WrPMIP Regional Simulations (Phase 1)

Phase Experiment Input Historical
1 a. Regional Baseline (low temporal resolution) Climate, CO2 CRUJRA (1901-2000) Not simulated Not simulated
b Regional baseline (high temporal resolution) Climate, CO2 CRUJRA (2000-2021) Not simulated Not simulated
c. Regional OTC Warming Climate, CO2 CRUJRA (2000-2021) Not simulated Not simulated
d. Regional Snow Fence Warming Climate, CO2 CRUJRA (2000-2021) Not simulated Not simulated

Regional Simulation Details

At the regional scale we plan to look at model agreement for permafrost extent and ecosystem carbon fluxes and abiotic variables in response to warming. This will facilitate an assessment of uncertainty across models, space, and time using functional benchmarks and ILAMB assessments (still in development). As an important baseline, control and perturbation runs at the regional scale can then be compared to future site-level simulations for model ensemble uncertainty and coherence between perturbation responses and anthropogenic climate change across scale.

Several key expectations are set for core regional simulations of the WrPMIP:

  1. We will need to standardize initial regional simulations as much as possible:
    1. We will provide 0.5 x 0.5 degree climate forcing product for consistent climate forcing (at hourly, 3-hourly, or 6-hourly temporal resolution as needed):
      1. Products we have access to:
        1. CRUJRAv2.3 (1901-2021)
        2. CRUNCEPv8 (1901-2016)
        3. GSWP3v2 (1901-2014)
        4. GSWP3-W5E5 (1901-2019)
        5. MERRA2 (1980-2022)
        6. ERA5 (1950-2019)
      2. We will decide on a single consistent product with CRUJRA a likely candidate having the longest and most recently updated historical period of 1901-2021 (published 2022.09.30).
    2. Standardize grids to 0.5 degree:
      1. We welcome participation for models that don’t meet this requirement.
      2. We will regrid output to 0.5 degree if/when necessary for comparison.
    3. Hourly outputs for recent historical period (1980-2020):
      1. Allows high temporal assessment of ecosystem flux based on diurnal, daily, monthly, seasonal responses in comparison to site-level data.
      2. Most of the historical time period, and all future simulations, can be lower temporal resolution but hourly outputs across experimental warming trials are a key focus of the work.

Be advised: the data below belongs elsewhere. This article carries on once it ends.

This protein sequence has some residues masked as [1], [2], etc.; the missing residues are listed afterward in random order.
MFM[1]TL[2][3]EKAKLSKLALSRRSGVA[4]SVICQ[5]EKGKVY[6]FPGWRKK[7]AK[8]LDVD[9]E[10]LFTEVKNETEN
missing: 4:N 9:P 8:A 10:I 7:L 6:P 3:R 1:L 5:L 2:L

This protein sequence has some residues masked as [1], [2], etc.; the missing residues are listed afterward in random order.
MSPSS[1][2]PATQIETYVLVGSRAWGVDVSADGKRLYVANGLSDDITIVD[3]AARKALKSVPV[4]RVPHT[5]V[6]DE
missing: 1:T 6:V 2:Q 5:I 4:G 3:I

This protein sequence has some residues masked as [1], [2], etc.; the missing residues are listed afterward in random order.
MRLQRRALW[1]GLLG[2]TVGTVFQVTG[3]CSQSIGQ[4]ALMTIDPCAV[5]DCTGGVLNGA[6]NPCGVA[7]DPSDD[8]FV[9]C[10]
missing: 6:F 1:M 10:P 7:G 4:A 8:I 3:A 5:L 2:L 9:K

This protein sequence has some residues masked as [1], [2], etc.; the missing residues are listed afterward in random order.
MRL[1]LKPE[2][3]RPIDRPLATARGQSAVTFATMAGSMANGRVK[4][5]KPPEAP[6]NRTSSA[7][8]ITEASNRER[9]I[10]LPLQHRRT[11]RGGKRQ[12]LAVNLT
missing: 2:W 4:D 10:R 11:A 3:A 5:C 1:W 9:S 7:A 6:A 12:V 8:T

4. NetCDF outputs and how we will format them:
      1. We will likely use the NETCDF4_CLASSIC format where data is stored in an HDF5 file using only netCDF 3 compatible API features – allowing backward compatible reading for older code. 
      2. We will likely need each variable as individual netCDFs based on data size if we output hourly data in the 1980-2021 time period to cover multiple warming experiments.
  2. We will similarly implement model warming at the regional and site-level, options to discuss below:
    1. OTC (air and surface soil warming):
      1. Scale aerodynamic resistance (calibration?)
      2. Other suggestions?
    2. Snow Fences (deep soil warming):
      1. Scale the insulating properties of snow (similar to aerodynamic resistance)
      2. Increase snow depth (potentially remove snow in spring, requires timing and programming to remove)
      3. Other suggestions?
    3. A simple optimization step may be pertinent to achieve warming similar to field experiments:
      1. We could run short regional simulations across equally spaced parameter space (i.e. air resistance changed by 0.25, 0.5, 1, 1.5, 2 times current) for several simulation years and look for average increase of air temperature response within the 0.5 – 1.5 °C warming expected by ITEX chambers.
      2. Snow fences could similarly increase snow insulation or snow depth over a several year regional simulation and look for expected range of soil warming.
  3. Spin-up using the first 20 years of chosen reanalysis product
    1. From talking with other MIPs we know spinup may be an issue that will need greater discussion.
    2. Spinup will likely recycle or average the first 20 years of the reanalysis product from 1901-1920, though we can discuss other options like random climate.
    3. We aim to not overly prescribe what each model does here as long as the outcome of representative permafrost carbon pools and stable state conditions are met.
    4. We will rely on modeling groups to report specifics in terms of the number of repeated years of climate data, how many iterations, the final rate of pool change, and any model specific aspects of the spin-up process.

There are several issues with implementing warming in regional simulations considering contrasting years of when experiments were implemented both across and within grids. For simplicity, we will choose an initial year at which warming started for the oldest experiments of each warming type (OTCs and snow fences). Outputs will then simply be aligned at the beginning of warming implementation to compare relative warming responses. We would have to assume that regional climate forcing is biased and that experimental warming at sites are more influenced by site-level changes induced by warming manipulations compared to decadal changes in air temperature over the last 40 years of experimentation. Large assumptions, but by taking this approach we would vastly simplify regional warming implementation in models to provide a regional warming baseline. We can discuss better alternatives at the meeting, like setting up many single-point simulations that start at the implementation of warming for each experiment.